The British explorer Percy Fawcett – driven crazy by his obsession to find a lost Amazonian city – vanished in the jungle in 1925. His story has everything you could possibly want in an adventure tale: treacherous colleagues, cannibals with bubbling pots, spears flying out of nowhere, shrunken heads, piranhas, even an opera troupe singing Mozart in the wild. But in the hands of ‘The Immigrant’ director James Gray (adapting David Grann’s thrilling 2009 book), it has something that most modern filmmakers would skim over in favour of action: a soulful sense of unresolved wanderlust, and an exquisitely developed tension between family responsibilities and the call of greatness over the horizon.
Shot by mighty cinematographer Darius Khondji (‘Seven’), ‘The Lost City of Z’ feels like it comes out of that epic 1970s moment when filmmakers like Francis Ford Coppola and Werner Herzog dived into the mud on their own personal tests of will. Gray works at a relaxed pace; this isn’t ‘Raiders of the Lost Ark’. Instead, he places the forward momentum wholly on leading actor Charlie Hunnam (producer Brad Pitt originally intended to star himself).
His occasional coarseness is a perfect match for Fawcett’s early frustrations as a colonel officer from a modest background – or, as one snob puts it, has been ‘rather unfortunate in his choice of ancestors’. A Bolivian mapmaking job presents an opportunity for advancement and, with his bushy bearded aide Henry (Robert Pattinson), Fawcett leaves behind his encouraging wife, Nina (Sienna Miller), and young son.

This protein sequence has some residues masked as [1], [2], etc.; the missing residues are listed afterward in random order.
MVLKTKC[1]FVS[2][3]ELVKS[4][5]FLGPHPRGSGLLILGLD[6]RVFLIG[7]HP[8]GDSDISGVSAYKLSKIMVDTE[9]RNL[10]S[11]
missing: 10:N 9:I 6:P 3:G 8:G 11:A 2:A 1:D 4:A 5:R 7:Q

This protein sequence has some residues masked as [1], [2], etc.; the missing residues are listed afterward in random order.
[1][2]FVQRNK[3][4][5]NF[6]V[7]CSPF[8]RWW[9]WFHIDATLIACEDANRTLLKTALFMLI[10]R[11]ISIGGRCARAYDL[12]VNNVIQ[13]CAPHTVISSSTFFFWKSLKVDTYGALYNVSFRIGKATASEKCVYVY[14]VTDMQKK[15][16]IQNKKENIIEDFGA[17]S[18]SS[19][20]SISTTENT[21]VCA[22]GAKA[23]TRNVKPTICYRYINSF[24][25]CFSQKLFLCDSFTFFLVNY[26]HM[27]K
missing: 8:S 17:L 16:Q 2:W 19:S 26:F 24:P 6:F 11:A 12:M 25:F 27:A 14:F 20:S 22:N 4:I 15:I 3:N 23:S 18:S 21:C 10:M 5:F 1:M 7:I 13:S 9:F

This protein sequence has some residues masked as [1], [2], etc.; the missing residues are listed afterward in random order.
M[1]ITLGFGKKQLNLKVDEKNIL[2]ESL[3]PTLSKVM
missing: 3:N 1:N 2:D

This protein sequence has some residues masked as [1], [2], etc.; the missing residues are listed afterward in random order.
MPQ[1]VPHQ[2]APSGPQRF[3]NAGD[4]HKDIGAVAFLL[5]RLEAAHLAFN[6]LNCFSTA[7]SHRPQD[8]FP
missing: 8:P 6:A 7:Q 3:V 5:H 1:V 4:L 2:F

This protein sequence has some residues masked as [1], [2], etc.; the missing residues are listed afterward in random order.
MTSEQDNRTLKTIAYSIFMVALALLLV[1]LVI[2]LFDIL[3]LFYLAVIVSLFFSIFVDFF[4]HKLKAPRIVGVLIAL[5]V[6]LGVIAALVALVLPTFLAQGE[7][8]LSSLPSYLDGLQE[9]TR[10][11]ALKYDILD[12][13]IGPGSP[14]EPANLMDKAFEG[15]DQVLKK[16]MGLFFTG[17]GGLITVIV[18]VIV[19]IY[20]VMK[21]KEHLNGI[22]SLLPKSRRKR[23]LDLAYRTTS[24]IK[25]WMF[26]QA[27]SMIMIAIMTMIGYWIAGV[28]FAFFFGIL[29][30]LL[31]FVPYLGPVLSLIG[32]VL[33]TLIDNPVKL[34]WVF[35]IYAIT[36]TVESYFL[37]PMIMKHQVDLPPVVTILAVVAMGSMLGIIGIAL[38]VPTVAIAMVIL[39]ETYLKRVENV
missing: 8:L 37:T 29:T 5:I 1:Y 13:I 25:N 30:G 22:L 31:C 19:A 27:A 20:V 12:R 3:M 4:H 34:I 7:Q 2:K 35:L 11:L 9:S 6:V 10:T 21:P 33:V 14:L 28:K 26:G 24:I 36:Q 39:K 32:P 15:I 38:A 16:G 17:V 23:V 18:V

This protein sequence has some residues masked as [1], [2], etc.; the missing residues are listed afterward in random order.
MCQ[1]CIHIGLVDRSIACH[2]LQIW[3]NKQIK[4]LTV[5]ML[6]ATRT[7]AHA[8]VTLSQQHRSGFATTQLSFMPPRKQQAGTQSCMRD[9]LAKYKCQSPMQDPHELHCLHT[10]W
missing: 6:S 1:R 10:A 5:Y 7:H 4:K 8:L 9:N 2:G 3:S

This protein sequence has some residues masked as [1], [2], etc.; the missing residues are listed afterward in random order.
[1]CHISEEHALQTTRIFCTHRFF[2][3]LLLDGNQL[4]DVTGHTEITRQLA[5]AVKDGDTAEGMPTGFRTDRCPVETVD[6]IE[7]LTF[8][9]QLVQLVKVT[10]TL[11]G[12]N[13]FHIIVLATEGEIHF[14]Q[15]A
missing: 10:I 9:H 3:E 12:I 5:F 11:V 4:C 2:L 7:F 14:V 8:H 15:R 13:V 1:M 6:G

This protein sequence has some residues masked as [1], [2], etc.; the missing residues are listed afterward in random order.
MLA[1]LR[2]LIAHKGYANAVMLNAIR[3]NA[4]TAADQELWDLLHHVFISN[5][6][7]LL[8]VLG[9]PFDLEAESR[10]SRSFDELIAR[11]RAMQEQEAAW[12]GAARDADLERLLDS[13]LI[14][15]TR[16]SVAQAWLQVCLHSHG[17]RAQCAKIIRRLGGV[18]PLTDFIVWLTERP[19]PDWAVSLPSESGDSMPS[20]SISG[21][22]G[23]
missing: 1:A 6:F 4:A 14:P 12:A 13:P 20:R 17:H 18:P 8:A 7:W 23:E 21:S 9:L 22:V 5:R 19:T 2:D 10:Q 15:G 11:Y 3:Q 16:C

The first expedition is thrilling, with its murmurs of discovery. But the film locks us in during Fawcett’s second quest, when his own natural humility among the tribespeople – a progressive attitude for the day – is tested by old duffers at the Royal Geographical Society, as well as a fatuous fellow traveller, the Antarctic explorer James Murray (Angus Macfayden, supplying humour exactly when it’s needed). At home, independent Nina dreams of adventure, and is disappointed by her husband’s sexist refusal to let her accompany him.
‘The Lost City of Z’ is so ambitious during its middle section, complete with tense showdowns in musty London drawing rooms and along grungy South American riverbanks, that you’ll almost explode with joy to realise that Gray has one more turn up his sleeve (too good to ruin here). World War I and deployment on the French front lines waylays Fawcett for a decade, but there he is, crying in his hospital bed at the glories he has yet to explore.
The grandeur of this movie is off the charts. For a certain kind of old-school movie fan, someone who believes in shapely, classical proportions and an epic yarn told over time, it will be the revelation of the year.